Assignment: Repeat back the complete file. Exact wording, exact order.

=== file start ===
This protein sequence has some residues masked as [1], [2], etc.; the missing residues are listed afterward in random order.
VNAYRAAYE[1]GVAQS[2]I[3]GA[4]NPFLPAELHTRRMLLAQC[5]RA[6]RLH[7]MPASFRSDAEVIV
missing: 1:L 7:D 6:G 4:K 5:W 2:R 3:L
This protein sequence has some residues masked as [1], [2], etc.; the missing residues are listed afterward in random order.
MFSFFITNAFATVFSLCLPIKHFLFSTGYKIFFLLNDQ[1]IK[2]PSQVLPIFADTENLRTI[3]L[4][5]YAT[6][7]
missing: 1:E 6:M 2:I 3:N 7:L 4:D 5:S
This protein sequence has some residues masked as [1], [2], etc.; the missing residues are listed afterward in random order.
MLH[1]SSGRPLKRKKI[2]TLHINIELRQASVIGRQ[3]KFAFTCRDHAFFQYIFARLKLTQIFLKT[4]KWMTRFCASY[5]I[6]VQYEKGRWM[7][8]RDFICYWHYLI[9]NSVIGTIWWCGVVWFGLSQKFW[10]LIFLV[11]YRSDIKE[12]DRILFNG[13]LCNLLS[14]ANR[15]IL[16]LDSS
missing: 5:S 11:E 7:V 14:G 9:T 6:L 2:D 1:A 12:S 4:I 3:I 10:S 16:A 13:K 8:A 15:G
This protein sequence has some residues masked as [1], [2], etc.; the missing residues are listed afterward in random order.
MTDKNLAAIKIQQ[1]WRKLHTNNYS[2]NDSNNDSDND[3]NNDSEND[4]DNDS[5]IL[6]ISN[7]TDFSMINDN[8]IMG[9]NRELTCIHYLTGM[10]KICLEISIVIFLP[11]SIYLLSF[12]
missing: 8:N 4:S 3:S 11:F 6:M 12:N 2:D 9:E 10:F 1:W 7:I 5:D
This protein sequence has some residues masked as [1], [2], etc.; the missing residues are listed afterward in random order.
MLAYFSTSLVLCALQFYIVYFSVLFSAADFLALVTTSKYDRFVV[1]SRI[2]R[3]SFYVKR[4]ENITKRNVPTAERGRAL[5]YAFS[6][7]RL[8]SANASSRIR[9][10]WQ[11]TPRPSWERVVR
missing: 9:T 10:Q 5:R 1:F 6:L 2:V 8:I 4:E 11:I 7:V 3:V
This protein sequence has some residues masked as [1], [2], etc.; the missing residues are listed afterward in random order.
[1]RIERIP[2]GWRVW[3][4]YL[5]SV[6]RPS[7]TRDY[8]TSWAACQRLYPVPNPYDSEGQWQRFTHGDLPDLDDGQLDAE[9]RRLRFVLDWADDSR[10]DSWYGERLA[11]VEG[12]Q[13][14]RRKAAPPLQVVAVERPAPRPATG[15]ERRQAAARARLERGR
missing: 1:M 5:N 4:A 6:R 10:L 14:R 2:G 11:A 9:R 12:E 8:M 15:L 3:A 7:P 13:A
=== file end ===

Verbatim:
This protein sequence has some residues masked as [1], [2], etc.; the missing residues are listed afterward in random order.
VNAYRAAYE[1]GVAQS[2]I[3]GA[4]NPFLPAELHTRRMLLAQC[5]RA[6]RLH[7]MPASFRSDAEVIV
missing: 1:L 7:D 6:G 4:K 5:W 2:R 3:L
This protein sequence has some residues masked as [1], [2], etc.; the missing residues are listed afterward in random order.
MFSFFITNAFATVFSLCLPIKHFLFSTGYKIFFLLNDQ[1]IK[2]PSQVLPIFADTENLRTI[3]L[4][5]YAT[6][7]
missing: 1:E 6:M 2:I 3:N 7:L 4:D 5:S
This protein sequence has some residues masked as [1], [2], etc.; the missing residues are listed afterward in random order.
MLH[1]SSGRPLKRKKI[2]TLHINIELRQASVIGRQ[3]KFAFTCRDHAFFQYIFARLKLTQIFLKT[4]KWMTRFCASY[5]I[6]VQYEKGRWM[7][8]RDFICYWHYLI[9]NSVIGTIWWCGVVWFGLSQKFW[10]LIFLV[11]YRSDIKE[12]DRILFNG[13]LCNLLS[14]ANR[15]IL[16]LDSS
missing: 5:S 11:E 7:V 14:G 9:T 6:L 2:D 1:A 12:S 4:I 3:I 10:S 16:A 13:K 8:A 15:G
This protein sequence has some residues masked as [1], [2], etc.; the missing residues are listed afterward in random order.
MTDKNLAAIKIQQ[1]WRKLHTNNYS[2]NDSNNDSDND[3]NNDSEND[4]DNDS[5]IL[6]ISN[7]TDFSMINDN[8]IMG[9]NRELTCIHYLTGM[10]KICLEISIVIFLP[11]SIYLLSF[12]
missing: 8:N 4:S 3:S 11:F 6:M 12:N 2:D 9:E 10:F 1:W 7:I 5:D
This protein sequence has some residues masked as [1], [2], etc.; the missing residues are listed afterward in random order.
MLAYFSTSLVLCALQFYIVYFSVLFSAADFLALVTTSKYDRFVV[1]SRI[2]R[3]SFYVKR[4]ENITKRNVPTAERGRAL[5]YAFS[6][7]RL[8]SANASSRIR[9][10]WQ[11]TPRPSWERVVR
missing: 9:T 10:Q 5:R 1:F 6:L 2:V 8:I 4:E 11:I 7:V 3:V
This protein sequence has some residues masked as [1], [2], etc.; the missing residues are listed afterward in random order.
[1]RIERIP[2]GWRVW[3][4]YL[5]SV[6]RPS[7]TRDY[8]TSWAACQRLYPVPNPYDSEGQWQRFTHGDLPDLDDGQLDAE[9]RRLRFVLDWADDSR[10]DSWYGERLA[11]VEG[12]Q[13][14]RRKAAPPLQVVAVERPAPRPATG[15]ERRQAAARARLERGR
missing: 1:M 5:N 4:A 6:R 10:L 14:R 2:G 11:A 9:R 12:E 8:M 15:L 3:A 7:P 13:A